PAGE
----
Raising A Boy Using Shame

Photo Shutterstock/Refat 

“Shame on you.” It’s how we were parented, but it’s not how we should be parenting.



As a kid I got shamed a lot when I did something wrong. Not only when I did something wrong, but when I genuinely felt scared or sad I was shamed and told “I‘ll give you something to cry about” as if my reasons for being emotional weren’t good enough.


Sure, my old man’s shaming approach worked. I listened to my Dad. I was afraid of him. His dirty look and tone had me scared. I did what he said because fear and shame felt so awful, and I didn’t want more of his intensity. And, his low-grade subtle form of shaming made me tough on the outside. And in doing so, it successfully covered up the profound sensitivity on the inside. I had to bottle up my vulnerability because my family had no room for it.

Why couldn’t they hang with all of me? Because my mom and dad couldn’t embrace their own sensitivity or vulnerability. That’s how it works.

Strangely, when I confronted my dad as an adult, his response was very telling. He said something like “yeah, but it worked.” In other words, he (and probably many men in his generation) still believes that shame is a good tool when raising a boy.  This is the boy-code in full effect.


My old man kicked ass in a lot of ways, and he came up short in a lot of ways. He wasn’t emotionally available and had no tools in this area so he couldn’t help me with my sensitivity and vulnerability. When we talked about it, it was clear his vulnerable side had been ignored and squashed when he was a boy. As an adult, he never did any personal work, so it never changed.


When we parents are unable or unwilling to work with our own emotions and hurt places, we will act out with our kids. Typically we will try to shut down our kid’s experience first, instead of acknowledging that we are scared, triggered, or overwhelmed. It’s understandable because we get activated so fast in families. Our core hurt comes on in nanoseconds and we just “react.”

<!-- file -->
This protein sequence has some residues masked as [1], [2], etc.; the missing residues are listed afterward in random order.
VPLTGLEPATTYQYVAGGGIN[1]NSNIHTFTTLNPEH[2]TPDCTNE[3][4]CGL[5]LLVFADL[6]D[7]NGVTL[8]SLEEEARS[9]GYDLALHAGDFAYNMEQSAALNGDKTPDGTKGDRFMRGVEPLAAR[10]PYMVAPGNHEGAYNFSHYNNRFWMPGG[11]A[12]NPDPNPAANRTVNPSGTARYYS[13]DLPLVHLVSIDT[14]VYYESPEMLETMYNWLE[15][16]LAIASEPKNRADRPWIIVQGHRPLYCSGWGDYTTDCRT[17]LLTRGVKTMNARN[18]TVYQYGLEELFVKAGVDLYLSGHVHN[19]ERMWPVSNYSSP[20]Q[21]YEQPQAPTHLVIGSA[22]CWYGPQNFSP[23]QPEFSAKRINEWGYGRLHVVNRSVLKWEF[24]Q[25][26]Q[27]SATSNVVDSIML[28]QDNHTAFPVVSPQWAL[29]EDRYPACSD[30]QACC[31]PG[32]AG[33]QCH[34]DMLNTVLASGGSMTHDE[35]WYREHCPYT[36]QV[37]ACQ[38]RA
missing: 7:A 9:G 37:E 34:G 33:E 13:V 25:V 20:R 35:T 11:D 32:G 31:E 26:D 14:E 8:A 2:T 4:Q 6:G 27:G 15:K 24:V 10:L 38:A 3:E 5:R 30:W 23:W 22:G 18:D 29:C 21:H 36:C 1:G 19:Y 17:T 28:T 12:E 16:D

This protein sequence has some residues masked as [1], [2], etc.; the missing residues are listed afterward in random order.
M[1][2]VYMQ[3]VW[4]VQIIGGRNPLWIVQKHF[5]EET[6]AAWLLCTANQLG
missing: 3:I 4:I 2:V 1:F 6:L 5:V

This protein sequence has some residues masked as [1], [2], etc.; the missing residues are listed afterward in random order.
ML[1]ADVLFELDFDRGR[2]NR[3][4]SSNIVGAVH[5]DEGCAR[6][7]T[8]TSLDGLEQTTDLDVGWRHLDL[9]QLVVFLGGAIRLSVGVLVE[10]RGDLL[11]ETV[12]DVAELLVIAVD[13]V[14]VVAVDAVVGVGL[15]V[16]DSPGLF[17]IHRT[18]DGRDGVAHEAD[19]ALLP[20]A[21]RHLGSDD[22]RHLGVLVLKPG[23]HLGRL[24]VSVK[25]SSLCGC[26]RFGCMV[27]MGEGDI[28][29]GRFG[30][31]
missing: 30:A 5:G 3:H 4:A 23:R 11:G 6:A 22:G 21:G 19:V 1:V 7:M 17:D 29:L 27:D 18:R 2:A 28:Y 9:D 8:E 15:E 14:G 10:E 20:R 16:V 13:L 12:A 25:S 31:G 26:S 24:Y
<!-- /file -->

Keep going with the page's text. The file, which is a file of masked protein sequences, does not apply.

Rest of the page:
As a new parent, when my son acts out by hitting his sister, talking back, or “manipulating” me, it often provokes me into considering the shame tool. I don’t like that my son has this power, but it’s the way it is. I see my inner-shamer come out and hear my dad’s voice inside my head shaming my son. Thankfully before I let it out, I have space to notice it. I have enough room to choose a different course. Whew. And, thank me for being a parent who does the inner work required to have another option besides shame.

And yes, my inner-shamer does come out once in a while with my son, myself, my wife, friends, and strangers. It’s one I’ve been working on for years. He just lives in me, like an old troll, and pops out before I know it.  Yet over the years, I’ve gained more ground and space so I can see other choices most of the time.

My work as a parent is to slow this down and not let the animal part of my brain (encoding based on past memory) run the show. Having slowed down, I can see that I am reacting from a very young, hurt place in myself.

In the most subtle and intense fights with family members our rational brain goes out the window. It’s like the hurt little kid inside of us takes the driver’s seat while the adult that can make good cognitive decisions is no where to be found. We enter a fight- flight – freeze, survival response. And, it’s all very normal.

Knowing that this is how we operate allows us room to get support and explore other possibilities. Soon enough, we gain more awareness, which opens to the door to more choices.